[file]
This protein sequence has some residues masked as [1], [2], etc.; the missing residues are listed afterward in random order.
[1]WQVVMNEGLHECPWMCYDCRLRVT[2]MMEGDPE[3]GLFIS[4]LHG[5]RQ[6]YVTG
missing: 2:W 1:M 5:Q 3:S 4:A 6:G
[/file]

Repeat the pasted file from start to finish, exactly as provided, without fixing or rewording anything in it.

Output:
This protein sequence has some residues masked as [1], [2], etc.; the missing residues are listed afterward in random order.
[1]WQVVMNEGLHECPWMCYDCRLRVT[2]MMEGDPE[3]GLFIS[4]LHG[5]RQ[6]YVTG
missing: 2:W 1:M 5:Q 3:S 4:A 6:G